Five years ago, on the 20th anniversary of Linux, Red Hat CEO Jim Whitehurst delivered a keynote address at LinuxCon. Today, he returned to the LinuxCon stage here to help celebrate the 25th anniversary of Linux, bringing a message not all that different from the one he shared in 2011. The Linux world, however, is a different place in 2016, with one-time mortal foe Microsoft now embracing the open-source model. Whitehurst briefly shared the keynote stage with Wim Coekaerts, corporate vice president of enterprise open source at Microsoft, which is something that wouldn't have happened five years ago. Red Hat and Microsoft today partner at multiple levels, as the message and value of open source has continued to expand. During his keynote, Whitehurst said that it's hard to talk about the history of Red Hat without talking about the history of Linux and vice versa, as the two are very much intertwined. Back in the 1990s when Red Hat got started a few years after Linux's birth, Whitehurst said his company didn't have a great business model. At one point, Red Hat actually tried to sell shrink-wrapped boxed software at big box retailers. Around 2001, Red Hat first introduced the enterprise open-source software model that is the core of the company's business today. The basic idea is to bundle open-source software together, test and certify the software, and then provide multiple years of enterprise-grade support.
  • Option Market: Red Hat Inc Risk Hits A Deteriorated Level
  • Building Fedora Rawhide Images with Imagefactory
  • Fedora 24 Release Party in Singapore
    As you might know, Fedora released its 24th version at the end of June! Recently, the Fedorans in Singapore had a party to celebrate the release. The release party was not only to celebrate its release, but also to commemorate Fedora’s open source journey so far. We invited people from different diverse background to join us for a night of fun and open conversations (Singapore is a cosmopolitan country!)

GNOME News

  • Sysprof + Builder
    After the GNOME 3.20 cycle completed I started revamping Sysprof. More here, here, and here. The development went so smoothly that I did a 3.20 release a couple of weeks later. A primary motivation of that work was rebuilding Sysprof into a set of libraries for building new tools. In particular, I wanted to integrate Sysprof with Builder as our profiler of choice. On my flight back from GUADEC I laid the groundwork to integrate these two projects. As of Builder 3.21.90 (released yesterday) you can now profile your project quite easily. There are more corner cases we need to handle but I consider those incremental bugs now.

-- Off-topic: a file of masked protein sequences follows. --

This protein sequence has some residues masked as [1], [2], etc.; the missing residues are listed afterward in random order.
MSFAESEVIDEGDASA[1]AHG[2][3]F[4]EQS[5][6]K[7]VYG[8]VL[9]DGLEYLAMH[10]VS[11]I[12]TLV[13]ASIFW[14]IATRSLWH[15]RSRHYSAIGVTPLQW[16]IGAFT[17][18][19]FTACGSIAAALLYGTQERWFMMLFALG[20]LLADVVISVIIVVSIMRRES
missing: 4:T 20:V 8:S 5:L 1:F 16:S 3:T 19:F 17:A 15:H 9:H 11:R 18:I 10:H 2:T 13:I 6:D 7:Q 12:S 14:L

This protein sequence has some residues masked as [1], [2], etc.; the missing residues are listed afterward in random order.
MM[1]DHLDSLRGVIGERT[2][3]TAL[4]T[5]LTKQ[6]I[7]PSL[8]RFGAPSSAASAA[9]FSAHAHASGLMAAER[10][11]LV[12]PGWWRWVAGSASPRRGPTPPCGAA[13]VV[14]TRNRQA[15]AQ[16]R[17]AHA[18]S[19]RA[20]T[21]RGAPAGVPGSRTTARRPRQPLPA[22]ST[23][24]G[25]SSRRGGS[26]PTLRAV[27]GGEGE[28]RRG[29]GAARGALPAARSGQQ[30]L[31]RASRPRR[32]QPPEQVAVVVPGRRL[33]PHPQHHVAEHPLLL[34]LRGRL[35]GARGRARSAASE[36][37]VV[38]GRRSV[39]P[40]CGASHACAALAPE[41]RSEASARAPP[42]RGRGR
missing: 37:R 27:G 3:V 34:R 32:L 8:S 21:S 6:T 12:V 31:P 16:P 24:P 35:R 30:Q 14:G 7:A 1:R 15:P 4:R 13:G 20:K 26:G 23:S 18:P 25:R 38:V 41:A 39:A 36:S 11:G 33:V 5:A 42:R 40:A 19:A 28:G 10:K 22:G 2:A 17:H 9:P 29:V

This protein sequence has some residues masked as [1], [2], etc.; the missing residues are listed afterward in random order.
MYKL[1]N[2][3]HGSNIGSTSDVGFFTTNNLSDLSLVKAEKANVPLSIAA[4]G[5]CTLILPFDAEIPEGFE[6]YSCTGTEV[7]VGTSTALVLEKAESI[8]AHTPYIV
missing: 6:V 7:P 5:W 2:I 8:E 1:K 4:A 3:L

• GUADEC… Its been fun.
    I’m not really much of a traveler or outgoing in any way. So when I was invited to GUADEC, I wasn’t very sure about it. It took some encouragement from my mentor and a fellow GSoC mate to convince me. And… I’m glad I went! It was one of those things that I could not have experienced from my comfy chair to which I reserve myself for the greater part of my day. In fact this trip makes me feel I might be wrong about social interactions not being time well spent for me (but then again I don’t exactly buckle down into ambitious projects, so you’re free to call me ignorant).
  • gnome-boxes: GSoC Evaluation
    This post is meant to be a final self-evaluation and self-analysis of my work for gnome-boxes during the summer. The initial project idea was about implementing/fixing a bunch of SPICE-based features/bugs to/in Boxes. The list of bugs of the SPICE component has since changed, as some new bugs have been discovered and some old ones have been closed, so I made a summary of my involvement...

Paid-for Microsoft Openwashing at LinuxCon